Recently I have seen/ heard quite a lot of websites/ people saying that lemons can help with weight loss, particularly if you squeeze a lemon into some water and have it as a drink with breakfast. My initial gut feeling is that this doesn’t make sense, and sounds to be another myth, but, I thought I’d give it a good looking into – can lemons really help with weight loss?
On the right you can see the general nutritional information found in the juice of 1 squeezed lemon (averaging at 47g).
Unsurprisingly, the basic nutritional content is very underwhelming, but not surprising. Most fruit and veg are about 90% water, and when you remove the rind and pith you will mainly be left with water.
It does contain 21.6mg of vitamin C, which is about 36% of the USA recommended amount, and about 50% of the UK recommended amount. (For information on how the RDAs apply to you, and their accuracy click here).
Other vitamins/ mineral are largely irrelevant, and appear in small, but unimpressive and insignificant proportions.
Nothing stands out, so lets see how people claim it works…
Common claims for how lemons promote weight loss:
- Lemon juice prevents sugar cravings, which causes you to eat less sugar.
- Lemon juice is thermogenic, and so causes the body to burn more calories. (This is similar to how green tea can help with weight loss).
- The fibre found in lemon juice makes you feel full for longer, and so you don’t want to eat as much food.
- And my personal favourite – “Lemon juice contains a chemical which causes you to lose weight”.
So I decided to research these claims one by one.
There is nothing other than anecdotal evidence online (which we all know cannot be trusted) to suggest this is true. I cannot find any scientific studies to explain how this would work, and I can’t find any nutrients in lemons which can stop sugar cravings.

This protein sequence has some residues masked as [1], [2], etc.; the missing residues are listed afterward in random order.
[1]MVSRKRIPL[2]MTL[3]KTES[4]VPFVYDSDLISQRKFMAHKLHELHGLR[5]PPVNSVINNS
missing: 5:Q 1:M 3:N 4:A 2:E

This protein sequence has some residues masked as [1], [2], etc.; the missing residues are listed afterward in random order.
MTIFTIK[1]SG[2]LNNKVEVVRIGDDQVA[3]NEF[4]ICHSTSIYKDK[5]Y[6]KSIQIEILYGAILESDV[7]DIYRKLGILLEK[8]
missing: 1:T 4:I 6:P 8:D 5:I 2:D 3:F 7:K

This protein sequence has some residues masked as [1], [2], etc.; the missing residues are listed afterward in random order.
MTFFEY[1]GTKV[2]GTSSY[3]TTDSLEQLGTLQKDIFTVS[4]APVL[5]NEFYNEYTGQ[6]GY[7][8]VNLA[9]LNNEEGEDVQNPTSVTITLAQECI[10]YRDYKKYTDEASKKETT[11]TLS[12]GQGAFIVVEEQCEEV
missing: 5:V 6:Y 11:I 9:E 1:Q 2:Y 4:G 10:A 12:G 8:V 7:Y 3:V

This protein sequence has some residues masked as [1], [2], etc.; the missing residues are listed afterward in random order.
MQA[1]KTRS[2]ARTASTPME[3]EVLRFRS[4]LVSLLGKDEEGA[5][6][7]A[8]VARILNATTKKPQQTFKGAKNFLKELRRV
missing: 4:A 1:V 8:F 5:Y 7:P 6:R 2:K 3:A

The best I can find to support this is a reference to a small study which showed that lemon juice could curb sugar cravings. However, this study didn’t use a placebo, was not double blind and was not peer reviewed, making it worthless.
2 – “Lemon juice is thermogenic.”
As with green tea and other thermogenic foods, the compound which causes the raised metabolism is a polyphenol. A general nutrition table doesn’t show phenolic compounds, but some research here has identified the phenolic compounds in lemon juice, and indeed there are many phenolic compounds, the most abundant is called hesperidin.
Could this be how lemon juice promotes weight loss? No. There is no evidence that hesperidin can promote weight loss, and the only benefit it seems to be able to exert on the body is as an antioxidant.
At any rate, even if the phenolic compounds in lemon could act thermogenically, they are found in such small quantities that they would have an insignificant impact on the body.
3 – “The fibre in lemon juice makes you feel full for longer”
There is so little fibre in lemon juice that I was tempted to just ignore this one all together, but I thought I’d better give it a bit of researching just to make sure.
After reading some more into this, I can confirm that there is nothing but suspicious pseudo-science/ anecdotal evidence supporting this claim (and lots of it!).
4 – “Lemon juice contains a chemical which causes you to lose weight”.
This one made me laugh because it is just so vague you can’t even begin to research it. “A chemical” – what chemical?? “Causes you to lose weight” – how??
Can lemons really help with weight loss?
No. There is so little of any nutrient in the juice of one squeezed lemon that it is almost impossible for any of them to have any effect on weight loss, and there is no evidence to suggest that any of the compounds found in lemon juice can help with weight loss at any rate.
BUT… This isn’t to say drinking freshly squeezed lemon juice isn’t healthy. As you have already seen, it contains quite a lot of vitamin C and other antioxidants such hesperidin. So go on, drink away and enjoy the added health benefits, but don’t expect to lose any weight!